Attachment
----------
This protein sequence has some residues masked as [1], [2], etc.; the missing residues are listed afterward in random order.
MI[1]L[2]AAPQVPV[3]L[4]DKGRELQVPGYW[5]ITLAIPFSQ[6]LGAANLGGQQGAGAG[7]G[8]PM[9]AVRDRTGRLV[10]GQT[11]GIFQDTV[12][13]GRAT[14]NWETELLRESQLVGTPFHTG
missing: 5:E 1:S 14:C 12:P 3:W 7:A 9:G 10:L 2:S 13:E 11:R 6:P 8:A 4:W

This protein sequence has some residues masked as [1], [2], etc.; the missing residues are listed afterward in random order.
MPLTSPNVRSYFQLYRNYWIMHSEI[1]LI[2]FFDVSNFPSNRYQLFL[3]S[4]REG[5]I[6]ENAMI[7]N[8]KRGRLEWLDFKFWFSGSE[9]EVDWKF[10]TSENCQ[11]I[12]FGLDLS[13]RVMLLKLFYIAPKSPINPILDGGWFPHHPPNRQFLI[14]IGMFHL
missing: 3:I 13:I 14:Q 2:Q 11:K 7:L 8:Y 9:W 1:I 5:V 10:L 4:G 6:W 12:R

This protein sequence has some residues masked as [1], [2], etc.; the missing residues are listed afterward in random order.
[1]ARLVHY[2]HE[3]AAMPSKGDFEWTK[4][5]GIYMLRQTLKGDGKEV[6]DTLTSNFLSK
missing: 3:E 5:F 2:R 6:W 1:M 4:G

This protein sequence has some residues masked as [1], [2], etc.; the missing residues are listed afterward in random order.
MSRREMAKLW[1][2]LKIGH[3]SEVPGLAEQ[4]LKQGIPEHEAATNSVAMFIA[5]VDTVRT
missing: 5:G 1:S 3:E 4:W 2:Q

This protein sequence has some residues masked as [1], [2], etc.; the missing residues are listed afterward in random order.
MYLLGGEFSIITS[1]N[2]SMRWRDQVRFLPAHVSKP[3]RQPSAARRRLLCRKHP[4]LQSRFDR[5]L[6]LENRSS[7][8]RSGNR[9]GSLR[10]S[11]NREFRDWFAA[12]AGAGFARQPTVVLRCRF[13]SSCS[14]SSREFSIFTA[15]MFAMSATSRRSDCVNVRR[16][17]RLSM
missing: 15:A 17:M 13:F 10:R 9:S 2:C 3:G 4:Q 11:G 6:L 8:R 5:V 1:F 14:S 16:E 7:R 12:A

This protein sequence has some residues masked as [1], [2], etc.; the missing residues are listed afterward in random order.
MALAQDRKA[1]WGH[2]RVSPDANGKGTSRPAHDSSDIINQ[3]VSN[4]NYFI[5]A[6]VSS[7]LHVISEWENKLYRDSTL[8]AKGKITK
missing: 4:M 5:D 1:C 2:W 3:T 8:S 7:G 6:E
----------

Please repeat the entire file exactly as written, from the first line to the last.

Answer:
This protein sequence has some residues masked as [1], [2], etc.; the missing residues are listed afterward in random order.
MI[1]L[2]AAPQVPV[3]L[4]DKGRELQVPGYW[5]ITLAIPFSQ[6]LGAANLGGQQGAGAG[7]G[8]PM[9]AVRDRTGRLV[10]GQT[11]GIFQDTV[12][13]GRAT[14]NWETELLRESQLVGTPFHTG
missing: 5:E 1:S 14:C 12:P 3:W 7:A 9:G 10:L 2:S 13:E 11:R 6:P 8:A 4:W

This protein sequence has some residues masked as [1], [2], etc.; the missing residues are listed afterward in random order.
MPLTSPNVRSYFQLYRNYWIMHSEI[1]LI[2]FFDVSNFPSNRYQLFL[3]S[4]REG[5]I[6]ENAMI[7]N[8]KRGRLEWLDFKFWFSGSE[9]EVDWKF[10]TSENCQ[11]I[12]FGLDLS[13]RVMLLKLFYIAPKSPINPILDGGWFPHHPPNRQFLI[14]IGMFHL
missing: 3:I 13:I 14:Q 2:Q 11:K 7:L 8:Y 9:W 1:I 5:V 10:L 4:G 6:W 12:R

This protein sequence has some residues masked as [1], [2], etc.; the missing residues are listed afterward in random order.
[1]ARLVHY[2]HE[3]AAMPSKGDFEWTK[4][5]GIYMLRQTLKGDGKEV[6]DTLTSNFLSK
missing: 3:E 5:F 2:R 6:W 1:M 4:G

This protein sequence has some residues masked as [1], [2], etc.; the missing residues are listed afterward in random order.
MSRREMAKLW[1][2]LKIGH[3]SEVPGLAEQ[4]LKQGIPEHEAATNSVAMFIA[5]VDTVRT
missing: 5:G 1:S 3:E 4:W 2:Q

This protein sequence has some residues masked as [1], [2], etc.; the missing residues are listed afterward in random order.
MYLLGGEFSIITS[1]N[2]SMRWRDQVRFLPAHVSKP[3]RQPSAARRRLLCRKHP[4]LQSRFDR[5]L[6]LENRSS[7][8]RSGNR[9]GSLR[10]S[11]NREFRDWFAA[12]AGAGFARQPTVVLRCRF[13]SSCS[14]SSREFSIFTA[15]MFAMSATSRRSDCVNVRR[16][17]RLSM
missing: 15:A 17:M 13:F 10:R 9:S 2:C 3:G 4:Q 11:G 6:L 8:R 5:V 1:F 14:S 16:E 7:R 12:A

This protein sequence has some residues masked as [1], [2], etc.; the missing residues are listed afterward in random order.
MALAQDRKA[1]WGH[2]RVSPDANGKGTSRPAHDSSDIINQ[3]VSN[4]NYFI[5]A[6]VSS[7]LHVISEWENKLYRDSTL[8]AKGKITK
missing: 4:M 5:D 1:C 2:W 3:T 8:S 7:G 6:E